My kids like to get out of the house. Every day. They always want to be going somewhere, doing something. Boundless energy.
I envy them, really. They have not yet developed a sense of existential angst.
Anyhow, all this energy and optimism means that Mommy has to put down her Camus and chamomile and actually DO stuff.
But what to do?There are endless options, really, but most of them cost money. It’s far too easy to spend a fortune on kids’ entertainment, and it’s seriously not worth going broke for them to get a hand stamp and play with someone else’s toys.
But it is good to take them out sometimes. Break the monotony. Socialize them, maybe.
Here are my kids’ favorite cheap (or free!) activities:
First Saturdays at Home Depot
My kids do this every month. They’ve built and painted simple toys, decorations, and even a homemade periscope–all for free! Each store handles the building classes differently (one of our local stores claims paint is too messy so we go to the other one, because painting is the best part) so check the store schedule or ask an associate for details.
Free Day at the Museum
Around here, it’s First Thursdays. Tons of museums participate, but they all have different hours during which admission is free. My kids’ favorite is the Burke Museum in Seattle–though we haven’t yet visited since the remodel!
The Pet Store
Birds, fish, hamsters–the pet store is like a miniature zoo, and there’s no fee for admission!
Festivals and Markets
We usually visit our local farmer’s market with a short shopping list (corn, zucchini, what-have-you) and allow each of our kids a small budget to buy a treat. They love browsing the booths and seeing the people.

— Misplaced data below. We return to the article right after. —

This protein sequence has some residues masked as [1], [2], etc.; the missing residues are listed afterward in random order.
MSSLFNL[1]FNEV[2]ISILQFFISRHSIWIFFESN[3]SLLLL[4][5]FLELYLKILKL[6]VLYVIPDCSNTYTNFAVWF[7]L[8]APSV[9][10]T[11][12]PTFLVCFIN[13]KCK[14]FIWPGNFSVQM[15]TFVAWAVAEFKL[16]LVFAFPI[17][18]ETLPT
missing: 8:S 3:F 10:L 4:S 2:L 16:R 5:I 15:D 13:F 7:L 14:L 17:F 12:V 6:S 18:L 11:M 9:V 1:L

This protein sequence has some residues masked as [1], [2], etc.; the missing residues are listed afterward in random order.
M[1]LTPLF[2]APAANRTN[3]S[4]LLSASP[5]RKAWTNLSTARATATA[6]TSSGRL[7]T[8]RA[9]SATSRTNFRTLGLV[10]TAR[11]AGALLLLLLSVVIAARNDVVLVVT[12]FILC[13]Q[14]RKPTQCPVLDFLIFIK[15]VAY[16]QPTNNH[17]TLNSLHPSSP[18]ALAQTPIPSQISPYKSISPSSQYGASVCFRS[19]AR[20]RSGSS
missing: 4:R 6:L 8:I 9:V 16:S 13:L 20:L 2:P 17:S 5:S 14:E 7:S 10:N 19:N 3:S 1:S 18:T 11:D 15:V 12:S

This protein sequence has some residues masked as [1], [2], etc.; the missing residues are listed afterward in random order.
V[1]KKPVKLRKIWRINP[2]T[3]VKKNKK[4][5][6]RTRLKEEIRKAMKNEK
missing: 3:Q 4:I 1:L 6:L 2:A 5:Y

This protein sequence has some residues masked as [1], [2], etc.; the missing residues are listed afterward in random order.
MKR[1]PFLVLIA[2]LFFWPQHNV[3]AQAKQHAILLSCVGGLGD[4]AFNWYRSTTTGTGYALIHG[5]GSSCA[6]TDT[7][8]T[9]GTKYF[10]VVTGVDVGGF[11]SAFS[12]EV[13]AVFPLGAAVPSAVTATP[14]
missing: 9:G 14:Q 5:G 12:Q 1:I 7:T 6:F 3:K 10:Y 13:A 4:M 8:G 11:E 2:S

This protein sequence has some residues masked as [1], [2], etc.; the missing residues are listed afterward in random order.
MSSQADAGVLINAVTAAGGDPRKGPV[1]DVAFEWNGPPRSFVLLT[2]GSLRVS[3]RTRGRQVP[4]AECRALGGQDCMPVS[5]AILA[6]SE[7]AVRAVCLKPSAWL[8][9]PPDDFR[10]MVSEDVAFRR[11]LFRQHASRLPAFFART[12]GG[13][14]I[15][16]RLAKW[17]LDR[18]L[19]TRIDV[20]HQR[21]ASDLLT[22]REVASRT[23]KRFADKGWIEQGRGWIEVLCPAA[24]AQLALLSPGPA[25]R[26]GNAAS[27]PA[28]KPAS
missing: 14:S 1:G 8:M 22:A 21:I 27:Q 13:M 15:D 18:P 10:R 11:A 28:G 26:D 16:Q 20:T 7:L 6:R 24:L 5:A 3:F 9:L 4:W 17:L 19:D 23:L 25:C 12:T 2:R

You can find these at your local community center–at least, you can in the Seattle area. They’re usually open in the fall and winter, when the weather is too rough to play on the swings and slide. Mostly, these are designed for kids five and under and are filled with little kid toys and small plastic slides, gym mats, etc.
Open Play at the Gymnastics Club
Even if you don’t take classes, most gymnastics clubs have open play hours for different age groups–often during the lunch hour. It’s usually just a few dollars for an hour of fun!
Story Time at the Bookstore
It’s free, it’s fun, and if you’re lucky you might get to browse the grown-up section, too. Plus, many bookstores have train tables or other open play areas for kids once the reading is over.
Story Time (and other events) at the Library
These are usually geared toward babies and toddlers, but our local library has events for older kids, too, like robotics demonstrations and other STEM activities. Check your library’s schedule–you might be surprised how much they offer!
Anywhere with Fish
Seriously–if there’s a fish tank, my kids are there. The library, the waiting room at the dentist’s or doctor’s office–they don’t even realize where they are if they can zen out with Dory and Nemo.
As a grown-up, I find lots of reasons not to go to the park. Mostly, it’s the weather. It’s raining or it’s recently rained (we do live near Seattle), it’s cold outside–or if it’s not cold outside, it will be crowded. But the thing is, the playground is always fun for the kids. Clothes can be changed, equipment can be wiped down, mittens can be worn. Crowds just mean more friends to be made. Snow makes the slide more fun and makes for softer landings. Playing outside is just plain good for them (and you!) so go to the friggin’ playground!